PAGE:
Kent County

DGS Digital Datasets

In the same ways as our printed publications, digital data released by the DGS represent the results of original professional research and as such are used by professionals and the public.

Birds: Phylum Chordata

The lower Miocene Pollack Farm Fossil Site has yielded few avian fossils in comparison to the other classes of vertebrates and invertebrates. Only eleven fossil fragments, assignable to six taxa, were collected at the Pollack site. Of the eleven avian fossils collected, representations from three distinctive orders were recovered: Gaviiformes (divers and loons, seen below), Charadriiformes (gulls and shore birds), Pelecaniformes (cormorants and pelicans).

Reptiles: Phlyum Chordata

The Pollack Farm Site has provided the first legitimate window of Miocene reptilian life in North America east of the great plains and north of Florida. In years prior to the excavation of the Pollack site, records of particular small lizards and snakes were non-existent in locations of the mid-Atlantic and northeast, thus providing a significant value to the Miocene fossils recovered.

RI72 Geology and Extent of the Confined Aquifers of Kent County, Delaware

Ground water comprises nearly all of the water supply in Kent County, Delaware. The confined aquifers of the area are an important part of this resource base. The aim of this study is to provide an up-to-date geologic framework for the confined aquifers of Kent County, with a focus on their stratigraphy and correlation. Seven confined aquifers are used for water supply in Kent County. All occur at progressively greater depths south-southeastward, paralleling the overall dip of the sedimentary section that underlies the state.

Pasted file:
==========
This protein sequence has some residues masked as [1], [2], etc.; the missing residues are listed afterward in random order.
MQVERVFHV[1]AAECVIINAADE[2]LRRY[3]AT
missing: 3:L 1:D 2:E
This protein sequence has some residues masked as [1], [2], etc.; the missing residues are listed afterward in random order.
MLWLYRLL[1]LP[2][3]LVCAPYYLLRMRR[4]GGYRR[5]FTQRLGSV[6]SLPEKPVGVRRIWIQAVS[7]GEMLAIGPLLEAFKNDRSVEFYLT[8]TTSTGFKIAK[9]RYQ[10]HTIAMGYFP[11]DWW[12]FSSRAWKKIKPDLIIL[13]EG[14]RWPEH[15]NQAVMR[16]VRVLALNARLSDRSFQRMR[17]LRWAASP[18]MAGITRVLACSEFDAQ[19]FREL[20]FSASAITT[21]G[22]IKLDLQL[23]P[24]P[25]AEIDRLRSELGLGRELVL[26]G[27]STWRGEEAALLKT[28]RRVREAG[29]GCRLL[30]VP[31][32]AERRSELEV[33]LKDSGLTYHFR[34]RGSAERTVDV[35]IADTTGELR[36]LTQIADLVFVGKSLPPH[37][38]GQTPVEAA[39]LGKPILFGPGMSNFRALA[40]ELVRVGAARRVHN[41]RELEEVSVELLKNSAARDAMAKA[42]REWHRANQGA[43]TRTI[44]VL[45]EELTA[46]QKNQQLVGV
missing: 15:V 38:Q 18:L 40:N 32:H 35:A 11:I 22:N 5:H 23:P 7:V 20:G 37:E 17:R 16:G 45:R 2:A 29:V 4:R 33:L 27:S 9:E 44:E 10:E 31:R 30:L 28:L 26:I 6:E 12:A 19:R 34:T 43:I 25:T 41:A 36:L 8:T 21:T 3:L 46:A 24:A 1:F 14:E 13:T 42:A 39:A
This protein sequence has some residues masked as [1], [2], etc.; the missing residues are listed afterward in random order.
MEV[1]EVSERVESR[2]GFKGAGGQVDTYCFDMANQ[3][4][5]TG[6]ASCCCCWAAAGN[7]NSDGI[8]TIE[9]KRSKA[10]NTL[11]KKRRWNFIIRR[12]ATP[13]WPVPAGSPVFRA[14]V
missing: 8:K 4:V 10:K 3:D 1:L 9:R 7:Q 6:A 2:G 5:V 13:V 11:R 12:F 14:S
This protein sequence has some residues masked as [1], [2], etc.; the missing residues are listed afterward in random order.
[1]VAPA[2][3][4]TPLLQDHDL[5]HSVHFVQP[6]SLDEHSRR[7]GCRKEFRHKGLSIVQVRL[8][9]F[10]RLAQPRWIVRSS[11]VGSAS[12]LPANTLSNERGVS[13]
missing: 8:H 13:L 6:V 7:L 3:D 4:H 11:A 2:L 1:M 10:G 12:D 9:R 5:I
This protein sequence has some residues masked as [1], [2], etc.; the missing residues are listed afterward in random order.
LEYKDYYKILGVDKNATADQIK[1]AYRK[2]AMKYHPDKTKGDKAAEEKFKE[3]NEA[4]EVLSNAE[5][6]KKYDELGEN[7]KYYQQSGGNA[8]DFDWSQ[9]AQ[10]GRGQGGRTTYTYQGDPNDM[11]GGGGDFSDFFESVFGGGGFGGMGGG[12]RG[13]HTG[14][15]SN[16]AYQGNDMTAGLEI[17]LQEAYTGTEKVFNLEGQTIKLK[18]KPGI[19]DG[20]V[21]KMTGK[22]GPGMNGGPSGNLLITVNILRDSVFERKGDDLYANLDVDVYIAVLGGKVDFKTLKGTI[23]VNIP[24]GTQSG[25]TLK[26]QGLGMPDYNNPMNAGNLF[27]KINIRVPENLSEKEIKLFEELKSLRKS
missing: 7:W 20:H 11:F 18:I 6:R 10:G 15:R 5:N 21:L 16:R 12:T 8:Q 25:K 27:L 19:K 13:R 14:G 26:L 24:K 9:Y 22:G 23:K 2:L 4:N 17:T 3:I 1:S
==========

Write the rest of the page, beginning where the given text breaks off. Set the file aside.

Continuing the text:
RI66 Ground-Water Recharge Potential Mapping in Kent and Sussex Counties, Delaware

Ground-water recharge potential maps support decision-making and policy development in land use, water-resources management, wastewater disposal systems development, and environmental permitting in state, county, and local governments. Recently enacted state law requires that counties and towns with more than 2,000 residents provide protection to areas with excellent recharge potential in comprehensive land use plans. Approximately 14 percent of Kent County and 8 percent of Sussex County have areas with excellent recharge potential.

Piney Point Formation

Bright green, fine to coarse, shelly, glauconitic (20 to 40% glauconite), quartz sand. Silty and clayey toward the bottom and coarsens upwards. Considered to be a marine deposit (Benson, Jordan, and Spoljaric, 1985). The Piney Point aquifer coincides with the sandier portion of the unit. Ranges up to 250 feet thick in the southern portion of Kent County.